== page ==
Edinburgh’s high society fashion icons brought back to life

They were the best dressed in town during the 1700s, but now the fashion of Edinburgh’s high society is being brought back to life. 

Portraits of these well-heeled figures from the Georgian New Town by Allan Ramsay have been brought together for the first time in an exhibition. 

The display at the Georgian House in Edinburgh, will explore fashion from more than 300 years ago and the role it played for Edinburgh’s high society women.

Dr Antonia Laurence Allen from NTS, who curated the exhibition said much like many shoppers today, sustainable fashion was important to 18th century consumers.

Merchants often sold cloth, ribbons and lace to upcycle old ensembles, and dresses were made to measure and designed to be altered as fashions and a woman’s body changed. 

One of the finest 18th-century painters of female portraits, Ramsay was renowned for capturing the trends of the time.

Covering a 30-year period of Ramsay’s career, the exhibition examines both the naturalistic style and imaginary elements found in his paintings.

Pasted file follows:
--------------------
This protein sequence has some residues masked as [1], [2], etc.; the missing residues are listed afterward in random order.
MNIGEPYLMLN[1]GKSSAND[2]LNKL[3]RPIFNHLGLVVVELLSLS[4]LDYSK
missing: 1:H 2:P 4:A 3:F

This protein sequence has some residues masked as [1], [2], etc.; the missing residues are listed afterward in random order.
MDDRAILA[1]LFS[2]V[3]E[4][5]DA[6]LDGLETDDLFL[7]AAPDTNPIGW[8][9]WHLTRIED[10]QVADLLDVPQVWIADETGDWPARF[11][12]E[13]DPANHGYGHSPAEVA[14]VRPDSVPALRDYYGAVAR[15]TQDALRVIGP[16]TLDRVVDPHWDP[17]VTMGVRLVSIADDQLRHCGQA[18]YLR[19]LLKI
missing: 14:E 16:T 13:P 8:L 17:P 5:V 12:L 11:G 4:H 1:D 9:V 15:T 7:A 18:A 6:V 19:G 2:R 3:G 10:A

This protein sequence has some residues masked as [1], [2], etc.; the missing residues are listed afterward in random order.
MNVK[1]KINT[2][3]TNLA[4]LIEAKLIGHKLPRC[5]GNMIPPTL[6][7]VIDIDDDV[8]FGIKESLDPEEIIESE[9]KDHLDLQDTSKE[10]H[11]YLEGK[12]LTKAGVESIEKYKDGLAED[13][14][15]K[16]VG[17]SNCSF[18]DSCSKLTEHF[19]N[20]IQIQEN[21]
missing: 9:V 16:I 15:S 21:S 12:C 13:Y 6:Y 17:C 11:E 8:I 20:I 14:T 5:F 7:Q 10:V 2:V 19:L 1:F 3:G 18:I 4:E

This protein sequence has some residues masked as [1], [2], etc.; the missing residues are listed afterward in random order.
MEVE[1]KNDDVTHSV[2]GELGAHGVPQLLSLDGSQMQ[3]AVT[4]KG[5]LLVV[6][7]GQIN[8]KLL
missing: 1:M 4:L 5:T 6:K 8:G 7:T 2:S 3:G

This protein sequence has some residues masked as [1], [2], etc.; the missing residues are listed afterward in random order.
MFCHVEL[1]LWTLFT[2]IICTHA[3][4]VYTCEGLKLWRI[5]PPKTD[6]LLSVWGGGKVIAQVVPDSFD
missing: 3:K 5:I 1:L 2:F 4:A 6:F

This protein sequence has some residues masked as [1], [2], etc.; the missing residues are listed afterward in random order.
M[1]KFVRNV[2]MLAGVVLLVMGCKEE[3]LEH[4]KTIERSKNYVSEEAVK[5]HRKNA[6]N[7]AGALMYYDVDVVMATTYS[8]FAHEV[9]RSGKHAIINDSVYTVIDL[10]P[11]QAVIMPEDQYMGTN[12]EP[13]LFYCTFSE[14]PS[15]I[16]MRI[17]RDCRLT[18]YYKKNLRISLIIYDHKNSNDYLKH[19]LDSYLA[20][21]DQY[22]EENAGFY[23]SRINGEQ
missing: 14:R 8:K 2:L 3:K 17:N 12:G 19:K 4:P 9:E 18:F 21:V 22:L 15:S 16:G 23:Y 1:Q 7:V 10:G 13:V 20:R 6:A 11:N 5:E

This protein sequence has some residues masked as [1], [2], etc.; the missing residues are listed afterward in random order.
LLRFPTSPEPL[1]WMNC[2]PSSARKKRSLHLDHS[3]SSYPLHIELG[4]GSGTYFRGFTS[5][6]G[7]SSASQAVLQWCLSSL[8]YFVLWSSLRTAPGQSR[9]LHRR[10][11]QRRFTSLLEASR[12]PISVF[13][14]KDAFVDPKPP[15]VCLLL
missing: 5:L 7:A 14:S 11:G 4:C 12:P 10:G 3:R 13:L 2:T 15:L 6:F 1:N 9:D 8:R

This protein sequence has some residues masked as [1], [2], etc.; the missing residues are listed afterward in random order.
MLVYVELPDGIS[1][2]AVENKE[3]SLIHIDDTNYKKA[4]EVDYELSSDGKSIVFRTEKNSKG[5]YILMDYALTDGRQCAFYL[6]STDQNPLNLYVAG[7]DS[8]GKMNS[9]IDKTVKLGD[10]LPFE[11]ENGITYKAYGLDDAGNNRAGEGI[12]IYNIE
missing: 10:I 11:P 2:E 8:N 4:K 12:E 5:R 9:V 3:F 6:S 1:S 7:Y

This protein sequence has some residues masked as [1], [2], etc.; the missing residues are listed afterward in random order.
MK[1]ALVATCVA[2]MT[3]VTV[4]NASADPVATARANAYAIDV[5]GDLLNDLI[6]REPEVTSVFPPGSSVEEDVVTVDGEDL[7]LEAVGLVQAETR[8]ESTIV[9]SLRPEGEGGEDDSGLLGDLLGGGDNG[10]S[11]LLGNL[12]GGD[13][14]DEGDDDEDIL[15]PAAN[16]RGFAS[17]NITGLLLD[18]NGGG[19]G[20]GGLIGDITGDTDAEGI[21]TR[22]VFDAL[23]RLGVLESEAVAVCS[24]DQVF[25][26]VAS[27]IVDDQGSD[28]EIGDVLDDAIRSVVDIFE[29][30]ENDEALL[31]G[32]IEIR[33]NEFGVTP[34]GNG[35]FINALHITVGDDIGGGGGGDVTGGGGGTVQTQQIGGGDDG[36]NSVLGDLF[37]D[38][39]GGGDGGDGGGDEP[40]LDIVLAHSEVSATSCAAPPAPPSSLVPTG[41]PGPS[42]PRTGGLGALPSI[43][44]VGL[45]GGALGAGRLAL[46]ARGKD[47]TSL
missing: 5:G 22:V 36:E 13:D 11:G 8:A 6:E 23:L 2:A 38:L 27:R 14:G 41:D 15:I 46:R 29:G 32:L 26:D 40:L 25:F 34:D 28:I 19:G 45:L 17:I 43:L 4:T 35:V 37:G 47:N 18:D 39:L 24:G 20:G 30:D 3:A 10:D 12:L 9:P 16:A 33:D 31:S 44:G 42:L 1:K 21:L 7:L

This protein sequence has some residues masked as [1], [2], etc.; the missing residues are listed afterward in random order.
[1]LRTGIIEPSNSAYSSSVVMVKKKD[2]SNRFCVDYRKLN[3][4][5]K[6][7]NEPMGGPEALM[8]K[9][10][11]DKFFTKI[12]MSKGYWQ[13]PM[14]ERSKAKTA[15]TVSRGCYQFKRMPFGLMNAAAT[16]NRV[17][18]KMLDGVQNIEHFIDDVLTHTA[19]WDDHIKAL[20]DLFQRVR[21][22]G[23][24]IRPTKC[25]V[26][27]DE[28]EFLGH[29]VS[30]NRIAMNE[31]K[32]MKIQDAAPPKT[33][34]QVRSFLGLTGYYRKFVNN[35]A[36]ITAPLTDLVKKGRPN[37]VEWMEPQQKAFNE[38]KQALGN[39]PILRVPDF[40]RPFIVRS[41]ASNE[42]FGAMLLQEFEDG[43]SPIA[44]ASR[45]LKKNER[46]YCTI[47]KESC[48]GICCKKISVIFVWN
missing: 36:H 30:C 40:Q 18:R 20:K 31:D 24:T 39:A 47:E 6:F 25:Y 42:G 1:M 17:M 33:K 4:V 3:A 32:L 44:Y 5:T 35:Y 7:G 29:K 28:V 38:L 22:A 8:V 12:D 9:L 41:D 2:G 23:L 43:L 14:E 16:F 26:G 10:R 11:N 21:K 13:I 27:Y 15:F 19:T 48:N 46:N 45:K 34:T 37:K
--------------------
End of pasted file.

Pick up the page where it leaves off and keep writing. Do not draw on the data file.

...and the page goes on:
‘The exhibition was designed to highlight the National Trust for Scotland’s magnificent Ramsay collection, which has never been brought together before,’ said Dr Laurence Allen.

‘At the same time, we commissioned new research to map the trades dealing in textiles, clothing and accessories in Edinburgh. 

‘This has provided a rich picture of what it was like for a woman to leave her town home and engage with shopkeepers up and down the high street. 

‘We have plotted these locations on a 1742 map, collated adverts that detail how traders promoted their wares, and created a short film that imagines a lady’s journey buying cloth and accessories.

‘Today’s shoppers are concerned with sustainable fashion and will find in this exhibition similar themes that were central to consumers in the 18th century.  

‘While milliners and tailors were busy altering gowns and jackets, drapers and merchants sold cloth, ribbons and lace to upcycle old ensembles. 

‘As well as showing the content in the exhibition, we wanted to demonstrate how dresses were made to measure and designed to be altered as fashions and a woman’s body changed. 

‘There was no ideal figure, but there was an ideal silhouette.’

Alongside the portraits on display will be a rare 18th-century dress, from Newhailes House near Musselburgh, cared for by the National Trust for Scotland (NTS).

‘Fashion and clothing played an important role in communicating subtle signs of one’s status during the mid-1700s,’ she continued. 

‘Being well dressed in silks, satins and linens elevated women in polite society and helped portray wealth and social standing. 

‘By capturing popular styles of dress, Ramsay promoted a sitter’s cultural sophistication and their progressive ideals of taste. 

‘This meant their portrait could help them confidently present a contemporary vision of themselves to their peers.

Ramsay and Edinburgh Fashion runs at Georgian House in Edinburgh until 24 November 2024. 


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